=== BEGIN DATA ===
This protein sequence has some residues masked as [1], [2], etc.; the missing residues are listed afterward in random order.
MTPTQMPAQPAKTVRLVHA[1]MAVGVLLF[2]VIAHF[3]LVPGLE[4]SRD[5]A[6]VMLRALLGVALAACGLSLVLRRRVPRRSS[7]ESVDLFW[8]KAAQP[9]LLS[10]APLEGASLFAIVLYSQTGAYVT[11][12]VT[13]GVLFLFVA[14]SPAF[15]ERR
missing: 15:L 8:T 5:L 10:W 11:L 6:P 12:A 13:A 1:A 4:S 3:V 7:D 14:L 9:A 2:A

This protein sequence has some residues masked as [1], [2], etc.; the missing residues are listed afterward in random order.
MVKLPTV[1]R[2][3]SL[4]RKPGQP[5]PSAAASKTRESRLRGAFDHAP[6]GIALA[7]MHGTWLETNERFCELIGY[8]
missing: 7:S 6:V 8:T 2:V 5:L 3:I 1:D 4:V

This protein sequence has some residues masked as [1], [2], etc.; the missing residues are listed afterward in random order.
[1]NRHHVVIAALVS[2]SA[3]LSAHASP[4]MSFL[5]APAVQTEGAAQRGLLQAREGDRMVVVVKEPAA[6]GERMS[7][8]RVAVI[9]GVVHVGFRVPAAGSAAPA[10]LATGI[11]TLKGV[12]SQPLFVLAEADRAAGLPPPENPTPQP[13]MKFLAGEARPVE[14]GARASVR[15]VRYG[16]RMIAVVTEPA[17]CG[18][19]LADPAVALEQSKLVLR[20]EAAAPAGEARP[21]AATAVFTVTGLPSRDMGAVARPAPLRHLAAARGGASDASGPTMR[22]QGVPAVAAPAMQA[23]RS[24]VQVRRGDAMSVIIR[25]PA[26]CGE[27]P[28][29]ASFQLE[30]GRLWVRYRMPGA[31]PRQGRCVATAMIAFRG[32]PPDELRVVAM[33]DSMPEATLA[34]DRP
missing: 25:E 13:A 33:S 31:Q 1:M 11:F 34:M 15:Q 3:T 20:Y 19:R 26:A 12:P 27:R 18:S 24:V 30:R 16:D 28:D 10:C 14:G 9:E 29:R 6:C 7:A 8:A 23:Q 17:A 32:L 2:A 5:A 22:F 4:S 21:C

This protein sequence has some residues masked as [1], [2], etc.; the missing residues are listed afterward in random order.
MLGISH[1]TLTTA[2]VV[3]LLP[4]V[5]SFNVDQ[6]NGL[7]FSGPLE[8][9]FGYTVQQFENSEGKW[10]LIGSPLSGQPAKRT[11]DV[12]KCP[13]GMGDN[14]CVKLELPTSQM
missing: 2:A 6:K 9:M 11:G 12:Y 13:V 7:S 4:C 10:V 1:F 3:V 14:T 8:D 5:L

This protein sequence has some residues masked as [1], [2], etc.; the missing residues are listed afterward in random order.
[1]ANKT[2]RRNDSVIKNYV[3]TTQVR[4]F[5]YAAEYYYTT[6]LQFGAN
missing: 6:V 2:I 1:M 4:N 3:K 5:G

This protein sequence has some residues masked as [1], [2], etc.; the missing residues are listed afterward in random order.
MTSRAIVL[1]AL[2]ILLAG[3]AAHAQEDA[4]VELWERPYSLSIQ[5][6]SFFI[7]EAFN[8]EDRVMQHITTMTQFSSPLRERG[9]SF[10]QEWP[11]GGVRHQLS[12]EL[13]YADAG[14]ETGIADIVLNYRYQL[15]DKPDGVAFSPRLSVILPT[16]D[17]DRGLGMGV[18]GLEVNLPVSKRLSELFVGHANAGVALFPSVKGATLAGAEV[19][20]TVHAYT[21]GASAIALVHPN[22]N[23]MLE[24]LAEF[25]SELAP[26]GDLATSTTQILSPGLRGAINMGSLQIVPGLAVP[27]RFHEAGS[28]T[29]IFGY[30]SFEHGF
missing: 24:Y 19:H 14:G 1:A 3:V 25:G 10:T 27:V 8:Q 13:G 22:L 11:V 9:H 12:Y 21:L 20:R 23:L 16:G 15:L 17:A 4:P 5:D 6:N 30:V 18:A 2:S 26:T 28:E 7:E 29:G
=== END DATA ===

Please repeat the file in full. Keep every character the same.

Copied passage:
This protein sequence has some residues masked as [1], [2], etc.; the missing residues are listed afterward in random order.
MTPTQMPAQPAKTVRLVHA[1]MAVGVLLF[2]VIAHF[3]LVPGLE[4]SRD[5]A[6]VMLRALLGVALAACGLSLVLRRRVPRRSS[7]ESVDLFW[8]KAAQP[9]LLS[10]APLEGASLFAIVLYSQTGAYVT[11][12]VT[13]GVLFLFVA[14]SPAF[15]ERR
missing: 15:L 8:T 5:L 10:W 11:L 6:P 12:A 13:A 1:A 4:S 3:V 7:D 14:L 9:A 2:A

This protein sequence has some residues masked as [1], [2], etc.; the missing residues are listed afterward in random order.
MVKLPTV[1]R[2][3]SL[4]RKPGQP[5]PSAAASKTRESRLRGAFDHAP[6]GIALA[7]MHGTWLETNERFCELIGY[8]
missing: 7:S 6:V 8:T 2:V 5:L 3:I 1:D 4:V

This protein sequence has some residues masked as [1], [2], etc.; the missing residues are listed afterward in random order.
[1]NRHHVVIAALVS[2]SA[3]LSAHASP[4]MSFL[5]APAVQTEGAAQRGLLQAREGDRMVVVVKEPAA[6]GERMS[7][8]RVAVI[9]GVVHVGFRVPAAGSAAPA[10]LATGI[11]TLKGV[12]SQPLFVLAEADRAAGLPPPENPTPQP[13]MKFLAGEARPVE[14]GARASVR[15]VRYG[16]RMIAVVTEPA[17]CG[18][19]LADPAVALEQSKLVLR[20]EAAAPAGEARP[21]AATAVFTVTGLPSRDMGAVARPAPLRHLAAARGGASDASGPTMR[22]QGVPAVAAPAMQA[23]RS[24]VQVRRGDAMSVIIR[25]PA[26]CGE[27]P[28][29]ASFQLE[30]GRLWVRYRMPGA[31]PRQGRCVATAMIAFRG[32]PPDELRVVAM[33]DSMPEATLA[34]DRP
missing: 25:E 13:A 33:S 31:Q 1:M 11:F 34:M 15:Q 3:T 20:Y 19:R 26:A 12:P 27:R 18:S 24:V 30:R 16:D 28:D 10:C 14:G 9:E 29:R 6:C 7:A 8:A 23:Q 17:A 32:L 2:A 5:A 22:F 4:S 21:C

This protein sequence has some residues masked as [1], [2], etc.; the missing residues are listed afterward in random order.
MLGISH[1]TLTTA[2]VV[3]LLP[4]V[5]SFNVDQ[6]NGL[7]FSGPLE[8][9]FGYTVQQFENSEGKW[10]LIGSPLSGQPAKRT[11]DV[12]KCP[13]GMGDN[14]CVKLELPTSQM
missing: 2:A 6:K 9:M 11:G 12:Y 13:V 7:S 4:C 10:V 1:F 3:V 14:T 8:D 5:L

This protein sequence has some residues masked as [1], [2], etc.; the missing residues are listed afterward in random order.
[1]ANKT[2]RRNDSVIKNYV[3]TTQVR[4]F[5]YAAEYYYTT[6]LQFGAN
missing: 6:V 2:I 1:M 4:N 3:K 5:G

This protein sequence has some residues masked as [1], [2], etc.; the missing residues are listed afterward in random order.
MTSRAIVL[1]AL[2]ILLAG[3]AAHAQEDA[4]VELWERPYSLSIQ[5][6]SFFI[7]EAFN[8]EDRVMQHITTMTQFSSPLRERG[9]SF[10]QEWP[11]GGVRHQLS[12]EL[13]YADAG[14]ETGIADIVLNYRYQL[15]DKPDGVAFSPRLSVILPT[16]D[17]DRGLGMGV[18]GLEVNLPVSKRLSELFVGHANAGVALFPSVKGATLAGAEV[19][20]TVHAYT[21]GASAIALVHPN[22]N[23]MLE[24]LAEF[25]SELAP[26]GDLATSTTQILSPGLRGAINMGSLQIVPGLAVP[27]RFHEAGS[28]T[29]IFGY[30]SFEHGF
missing: 24:Y 19:H 14:G 1:A 3:V 25:G 10:T 27:V 8:Q 13:G 22:L 11:V 9:H 12:Y 21:L 20:R 23:L 16:G 15:L 17:A 4:P 5:D 6:N 30:V 18:A 2:S 26:T 28:E 7:E 29:G